A New Day for Home Delivery

ISE Magazine -Volume 48: Number 08
By Michael G. Kay

The rapid development of self-driving cars and aerial drones have made it seem likely that within a short time it will be feasible to have products delivered to the home without human intervention.

This industrial engineers think if the existing logistics network for retail products in the United States should be augmented with an automated delivery option from the existing set of stores and other retail establishments, or are there unique aspects of this new mode of delivery that warrant the reconsideration and possible redesign of the retail network to better realize the full potential of these automated delivery vehicles?

Logistics networks for home delivery companies like UPS and FedEx are designed to economize on their one big, indivisible cost of operation: the wage paid to the driver of each truck. To use the driver’s time best, a large-payload truck is used to make multiple deliveries along a carefully planned route. Of course, this makes it impossible to schedule deliveries for times that are convenient for a person at home, and often products are just left at the door.

More customized delivery

To support direct home delivery, a new type of logistics network is proposed that consists of a network of small distribution centers (DCs) located near the home. Goods would be delivered to the home in reusable standardized containers transported by driverless delivery vehicles.

In order to be located close to a home, the size of each DC has to be small, serving just several thousand people. In order to be cost-effective, the loading/unloading, sortation and storage capabilities of the DC should be automated fully, since each container delivered to a home might visit a dozen or more DCs while it’s in transit. In order for it to be economical to locate a fully automated DC close to a home, the capacity of the storage system should be able to be specified in small fixed-cost increments so that the cost of the DC is proportional to its size.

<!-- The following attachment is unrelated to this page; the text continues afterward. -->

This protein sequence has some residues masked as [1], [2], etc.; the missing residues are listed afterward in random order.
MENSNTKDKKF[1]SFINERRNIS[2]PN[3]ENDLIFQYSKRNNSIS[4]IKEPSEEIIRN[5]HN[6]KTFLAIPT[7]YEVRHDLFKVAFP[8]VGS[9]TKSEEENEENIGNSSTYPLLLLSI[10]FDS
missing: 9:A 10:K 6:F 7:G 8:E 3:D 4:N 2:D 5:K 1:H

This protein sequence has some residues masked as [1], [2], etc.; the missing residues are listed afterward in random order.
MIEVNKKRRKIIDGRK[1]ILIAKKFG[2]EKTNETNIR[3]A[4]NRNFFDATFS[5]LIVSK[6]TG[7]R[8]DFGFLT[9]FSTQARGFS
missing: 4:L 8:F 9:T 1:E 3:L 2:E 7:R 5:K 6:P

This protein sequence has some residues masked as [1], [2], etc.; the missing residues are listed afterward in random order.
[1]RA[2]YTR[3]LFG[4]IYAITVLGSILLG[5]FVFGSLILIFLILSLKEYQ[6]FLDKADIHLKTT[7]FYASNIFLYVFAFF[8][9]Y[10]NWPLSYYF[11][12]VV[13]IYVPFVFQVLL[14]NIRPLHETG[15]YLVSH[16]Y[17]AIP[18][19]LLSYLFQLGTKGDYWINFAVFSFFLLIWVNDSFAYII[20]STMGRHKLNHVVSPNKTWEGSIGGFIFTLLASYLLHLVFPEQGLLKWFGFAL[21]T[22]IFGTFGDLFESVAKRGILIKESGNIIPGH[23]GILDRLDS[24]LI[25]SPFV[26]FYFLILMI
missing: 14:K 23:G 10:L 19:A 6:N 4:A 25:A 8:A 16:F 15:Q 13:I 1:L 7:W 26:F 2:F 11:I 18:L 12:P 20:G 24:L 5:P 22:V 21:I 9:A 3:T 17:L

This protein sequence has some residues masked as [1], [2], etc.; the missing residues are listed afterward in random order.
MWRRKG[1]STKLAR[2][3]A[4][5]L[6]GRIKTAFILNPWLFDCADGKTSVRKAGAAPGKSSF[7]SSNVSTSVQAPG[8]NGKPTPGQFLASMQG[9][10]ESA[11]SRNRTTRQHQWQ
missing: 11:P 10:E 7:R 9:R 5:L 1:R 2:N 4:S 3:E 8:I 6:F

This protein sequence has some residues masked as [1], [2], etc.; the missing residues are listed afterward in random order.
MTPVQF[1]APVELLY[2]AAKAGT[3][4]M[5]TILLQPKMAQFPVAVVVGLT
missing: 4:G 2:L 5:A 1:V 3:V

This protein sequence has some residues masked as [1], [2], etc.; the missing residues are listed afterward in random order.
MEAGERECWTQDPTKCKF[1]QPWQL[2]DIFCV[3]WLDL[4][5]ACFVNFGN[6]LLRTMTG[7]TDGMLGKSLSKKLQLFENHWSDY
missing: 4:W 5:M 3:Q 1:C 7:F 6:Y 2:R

ISEs have the tools to design this future

The research needed to help realize the proposed home delivery logistics network is focused on the following additional basic technologies, all of which are within the scope of things done in industrial engineering:

  • Storage system control:The movement of containers across arrays of modules gives rise to a complex multiobject motion control problem that requires efficient algorithms.
  • Module design:Develop prototype modules and containers to determine the performance vs. cost trade-off with respect to container transit time across each module.
  • Network coordination:Develop a mechanism to coordinate the operation of each container, vehicle and DC in the network where, at each DC, containers going to the same DC compete to be in the next transported load, loads going to different DCs compete to be selected by a DDV, and DDVs are competing with each other to select loads for transport.
  • Performance analysis:Estimate delivery times and associated cost for a given logistics network.

The proposed delivery service is meant to be cost-effective even during the early stages of development for those like the elderly and disabled who would likely value the service even at a higher cost and longer delivery lead-time (initially, relatively few DCs would be available in the network).

Initially, the cost of this type of delivery service would only add to the cost of the goods purchased at the store (although it would eliminate the cost and time required for nonrecreational shopping).

Over time, this cost would decrease because stores would be able to eliminate many of their costs associated with stocking shelves and checkout, and they could implement a more efficient means of fulfilling orders, using more automated material handling equipment to receive goods and the same modular storage arrays used in the DCs to load orders directly onto driverless delivery vehicles for shipment to customers.

Existing retail stores would become, in effect, fulfillment warehouses, with possibly a front showroom area for customers to visit. And as the cost of a module decreases, many people might want to purchase a modular storage array for use inside their garage, especially since garage space would become available once people are able to call self-driving cars on demand for their transportation needs.